If you look at the image above, you might come to the conclusion that Android tablets have made significant inroads against the iPad in the fourth quarter of 2011.
That would be an incorrect conclusion, though one that many people are making.
There are two problems with the conclusion. The first is that while Apple discloses ‘sales’, Android numbers are a combination of ‘shipments’, ‘% shipment increase from last year’, and ‘estimates’. In other words, real numbers against imaginary numbers. More on this later.
The other problem is the idea of exactly what constitutes an Android tablet. I’ll answer with a question … was the HP200LX considered a ‘computer’? No, in spite of running DOS 5, sporting an x86 processor and allowing for installation of programs, it was seen as a PDA. And an awesome one. But the point is that in spite of sharing some characteristics, they are just not the same beast.
The same is true when comparing so-called Android tablets.
Is anything in a bigger-than-phone size with the Android OS at its’ core an Android tablet? Certainly that is an argument, but I would instead turn the criteria that Google uses on manufacturers around on them: if there is no Android Market, no Google services … it is NOT an Android tablet. It is an ‘Android-based device’ to be sure … just like the HP200LX was a PC.
So what does that mean? It means that I would not categorize the Kindle Fire or the Nook Color/Tablet as Android tablets. Their core focus in on the vertical integration of the content offered by Amazon & Barnes & Noble, NOT Google.
So what happens if we assume that Amazon sold 6 million Kindle Fire units in the fourth quarter, and that Barnes & Noble sold the 1.5 million Nook Color/Tablet units they ordered, what would the picture look like? Here is a modified table assuming the same 26.4 million total.
So we see that Amazon and Barnes & Noble would account for more than 27% of tablet share in the fourth quarter, with Android tablets accounting for less than 12%. Not only is that a HUGE decrease in market share year on year, it actually shows a VOLUME decrease! We can debate the Nook Color figures in 2010 versus 2011 … but in general it shows what I have said all along – there is a general consumer rejection of Android Tablets.
Let me say it again: MOST (87%) people DO NOT WANT an Android Tablet – they WANT an iPad, an Amazon tablet or a Barnes & Noble tablet.
Before I questioned the shipment numbers for Android. Why? Well, in specific I look at Samsung. Last year there was talk of 1-2 million Galaxy Tabs shipped in Q4 2010 which were then counted as sales – when we later found to be MUCH less than 100,000! Not only that, but the Android tablet return rate has repeatedly been shown to exceed even the very high return numbers of Android phones … which compares to the ~2% iOS returns.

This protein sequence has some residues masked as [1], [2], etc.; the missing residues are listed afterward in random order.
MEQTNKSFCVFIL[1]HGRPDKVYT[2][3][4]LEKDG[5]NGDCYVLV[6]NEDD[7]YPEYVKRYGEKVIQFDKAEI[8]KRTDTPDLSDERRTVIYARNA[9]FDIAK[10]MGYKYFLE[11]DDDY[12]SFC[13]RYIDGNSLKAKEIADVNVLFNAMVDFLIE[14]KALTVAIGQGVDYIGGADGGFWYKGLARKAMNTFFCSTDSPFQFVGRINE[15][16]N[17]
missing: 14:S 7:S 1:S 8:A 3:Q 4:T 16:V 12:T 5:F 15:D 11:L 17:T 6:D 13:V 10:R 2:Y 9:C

And this year Samsung stopped reporting actual numbers and only reports deltas from prior year ‘for competitive reasons’. Aside from calling BS on that in general, I see it as a clever ‘out’ for Samsung to avoid discussing numbers in general, leaving speculation to analysts … which always benefits and never hurts Samsung! So if Samsung was pegged at 1.5 million tablets for 2010 and reported a 66% increase for 2011, then analysts would report 2.5 million in sales as FACT. So once again we are dealing with Apple’s actual 15.4 versus some phantom estimate from analysts regarding Samsung.
Finally – look at the most iconic Android tablets of the last year. We have the Xoom (failure), Galaxy Tab 10.1 (globally found to be a shameless iPad clone), HTC Flyer (key feature is a stylus … but it required a $89 stylus bought separately – which no one did), and a bunch of other generic and mediocre tablets no one remembers. And … the ASUS Transformer (and now Transformer Prime). One of the very best selling and most unique Android devices of the past year, quickly getting the Ice Cream Sandwich update, and iconic because of the keyboard dock with trackpad and battery extender (albeit for $150 more).
So let me correct the story, the story is NOT about Android market share … in fact, here are the tablet news headlines for 2011:
- 2011 was the year of the iPad 2, as reflected by massive sales, monstrous enterprise penetration, and complete domination of markets such as music production and gaming.
- 2011 saw the first credible tablet alternative in the Kindle Fire, which rose from nowhere to 22% of the market. The Nook also increased sales considerably.
- The total story for 2011 tells that the market is looking for a vertically integrated solution, not a fragmented device with a sub-standard OS and mediocre support.
- The Android story for the year is that the most iconic and one of the top selling devices of the year was … basically a netbook.